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(Biochemistry) biochem any of a group of compounds that are inactive precursors of enzymes and are activated by a kinase


(ˈzaɪ mə dʒən, -ˌdʒɛn)

any of various enzyme precursor molecules that may change into an enzyme as a result of catalytic change. Also called proenzyme.
[< German (1875); see zymo-, -gen]
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Noun1.zymogen - any of a group of compounds that are inactive precursors of enzymes and require some change (such as the hydrolysis of a fragment that masks an active enzyme) to become active
organic compound - any compound of carbon and another element or a radical
References in periodicals archive ?
They are synthesised and secreted in the form of inactive zymogens (proenzymes) by most of cells in the human body [1].
This hydrolytic activity is given by a family of enzymes and zymogens present in the cell, called widely 'proteases', with the purpose to hydrolyze the peptide bond [7,21].
Caspases are cysteine-containing aspartic acid-specific proteases which exist as zymogens in the soluble cytoplasm, endoplasmic reticulum (ER), mitochondrial intermembrane space, and nuclear matrix [10].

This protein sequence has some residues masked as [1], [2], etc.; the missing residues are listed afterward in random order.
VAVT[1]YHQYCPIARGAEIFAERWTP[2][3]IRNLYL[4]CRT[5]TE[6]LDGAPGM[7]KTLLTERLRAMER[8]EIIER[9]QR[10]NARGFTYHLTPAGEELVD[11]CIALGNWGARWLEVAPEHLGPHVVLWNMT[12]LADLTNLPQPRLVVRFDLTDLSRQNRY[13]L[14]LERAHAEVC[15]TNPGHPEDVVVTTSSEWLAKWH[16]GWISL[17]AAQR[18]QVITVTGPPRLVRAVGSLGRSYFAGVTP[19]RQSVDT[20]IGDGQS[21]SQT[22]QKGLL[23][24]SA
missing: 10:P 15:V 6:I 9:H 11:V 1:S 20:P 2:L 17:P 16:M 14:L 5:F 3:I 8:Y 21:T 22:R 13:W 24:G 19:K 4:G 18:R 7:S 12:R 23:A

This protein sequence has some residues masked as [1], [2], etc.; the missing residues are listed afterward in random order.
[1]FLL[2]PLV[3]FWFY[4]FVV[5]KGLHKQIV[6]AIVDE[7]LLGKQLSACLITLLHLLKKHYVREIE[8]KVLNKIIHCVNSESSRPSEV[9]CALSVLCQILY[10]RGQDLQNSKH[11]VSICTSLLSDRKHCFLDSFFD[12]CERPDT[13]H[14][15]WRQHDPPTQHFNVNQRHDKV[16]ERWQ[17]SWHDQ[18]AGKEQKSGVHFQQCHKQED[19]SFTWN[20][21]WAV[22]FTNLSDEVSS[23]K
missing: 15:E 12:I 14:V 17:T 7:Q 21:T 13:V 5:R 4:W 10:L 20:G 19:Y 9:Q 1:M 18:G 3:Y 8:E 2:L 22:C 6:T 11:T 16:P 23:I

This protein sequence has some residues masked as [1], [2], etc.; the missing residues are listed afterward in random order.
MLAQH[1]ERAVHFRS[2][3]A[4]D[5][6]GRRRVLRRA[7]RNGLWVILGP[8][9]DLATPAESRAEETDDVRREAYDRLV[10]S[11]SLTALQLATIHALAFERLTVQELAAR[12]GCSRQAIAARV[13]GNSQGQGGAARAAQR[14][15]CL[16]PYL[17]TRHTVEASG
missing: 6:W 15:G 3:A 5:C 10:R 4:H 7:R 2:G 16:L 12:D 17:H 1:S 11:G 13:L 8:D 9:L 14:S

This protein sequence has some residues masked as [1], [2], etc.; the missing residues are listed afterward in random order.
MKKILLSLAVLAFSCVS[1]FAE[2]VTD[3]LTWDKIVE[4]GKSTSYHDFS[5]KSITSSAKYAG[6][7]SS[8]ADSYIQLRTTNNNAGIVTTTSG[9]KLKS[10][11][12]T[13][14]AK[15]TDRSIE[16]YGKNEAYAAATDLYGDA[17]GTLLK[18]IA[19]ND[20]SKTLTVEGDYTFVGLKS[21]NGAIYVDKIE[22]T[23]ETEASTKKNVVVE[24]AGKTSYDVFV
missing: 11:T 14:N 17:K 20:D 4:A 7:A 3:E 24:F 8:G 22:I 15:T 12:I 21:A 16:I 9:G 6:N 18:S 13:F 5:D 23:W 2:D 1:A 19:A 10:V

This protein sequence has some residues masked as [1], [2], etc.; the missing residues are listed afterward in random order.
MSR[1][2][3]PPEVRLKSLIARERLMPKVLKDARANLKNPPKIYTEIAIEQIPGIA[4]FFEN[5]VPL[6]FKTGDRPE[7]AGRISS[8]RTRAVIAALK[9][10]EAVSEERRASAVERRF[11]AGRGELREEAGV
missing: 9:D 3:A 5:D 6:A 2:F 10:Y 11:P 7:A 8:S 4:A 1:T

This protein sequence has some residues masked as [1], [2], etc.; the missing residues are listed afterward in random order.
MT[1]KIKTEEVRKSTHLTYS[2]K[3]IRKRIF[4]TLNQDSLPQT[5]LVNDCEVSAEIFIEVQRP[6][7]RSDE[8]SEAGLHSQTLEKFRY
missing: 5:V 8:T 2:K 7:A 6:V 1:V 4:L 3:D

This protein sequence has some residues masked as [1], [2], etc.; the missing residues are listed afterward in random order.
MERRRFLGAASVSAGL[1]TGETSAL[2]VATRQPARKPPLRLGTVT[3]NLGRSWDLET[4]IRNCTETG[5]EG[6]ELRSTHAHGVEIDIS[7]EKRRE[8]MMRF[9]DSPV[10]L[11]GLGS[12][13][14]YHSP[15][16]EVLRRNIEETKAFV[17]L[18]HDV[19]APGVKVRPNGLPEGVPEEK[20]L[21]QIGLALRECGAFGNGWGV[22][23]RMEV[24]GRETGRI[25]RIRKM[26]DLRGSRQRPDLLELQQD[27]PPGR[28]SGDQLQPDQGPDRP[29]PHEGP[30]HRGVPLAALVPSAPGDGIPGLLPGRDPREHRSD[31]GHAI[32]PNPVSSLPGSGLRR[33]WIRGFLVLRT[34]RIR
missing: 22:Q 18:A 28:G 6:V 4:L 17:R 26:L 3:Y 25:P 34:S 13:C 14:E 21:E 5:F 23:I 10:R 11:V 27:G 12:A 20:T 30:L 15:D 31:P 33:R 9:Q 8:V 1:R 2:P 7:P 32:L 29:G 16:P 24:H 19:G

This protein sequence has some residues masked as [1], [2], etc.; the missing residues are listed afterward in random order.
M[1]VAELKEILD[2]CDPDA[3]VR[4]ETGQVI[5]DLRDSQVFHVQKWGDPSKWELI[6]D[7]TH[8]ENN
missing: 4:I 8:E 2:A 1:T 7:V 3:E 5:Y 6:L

At cytosolic concentrations in human cells, the caspase-3 zymogens are already dimers, but cleavage within their respective linker segments is required for activation (Boatright and Salvesen 2003).
Monocytes from patients with AD are primed to generate ROS in response to zymogens produced by Staphylococcus aureus that is heavily colonized on skin of AD patients, leading to damage of the skin barrier by ROS production [42].
Differences in proteolytic enzyme activities and zymogens in fish at different ages have been reported, but the changes have been attributed to feeding habitats or diet changes and not solely influenced by age (Falcon-Hidalgo et al, 2011; Unajak et al, 2012).
Trypsinogen, like all other zymogens, is packaged in zymogen granules, which further retard trypsinogen activation.
In detail, enterokinase was added to homogenate to activate pancreatic zymogens before determination of pancreatic trypsin and protease.
The first group composed of anionic peptides similar to the charged-neutralizing pro-peptides of larger zymogens
the activation of some zymogens of the coagulation cascade or the maturation of insulin.
The protolyzed zymogens, fibrin in vertebrates (Weisel, 2005) and coagulin in chelicerates (Kawasaki et al.
This process can be initiated by external (extrinsic or receptor-mediated) or internal (intrinsic or mitochondrial) cell stimulation; both involve a preserved group of specific aspartate cysteine-proteases called caspases that are synthesized as zymogens, which must undergo proteolytic fragmentation to activate.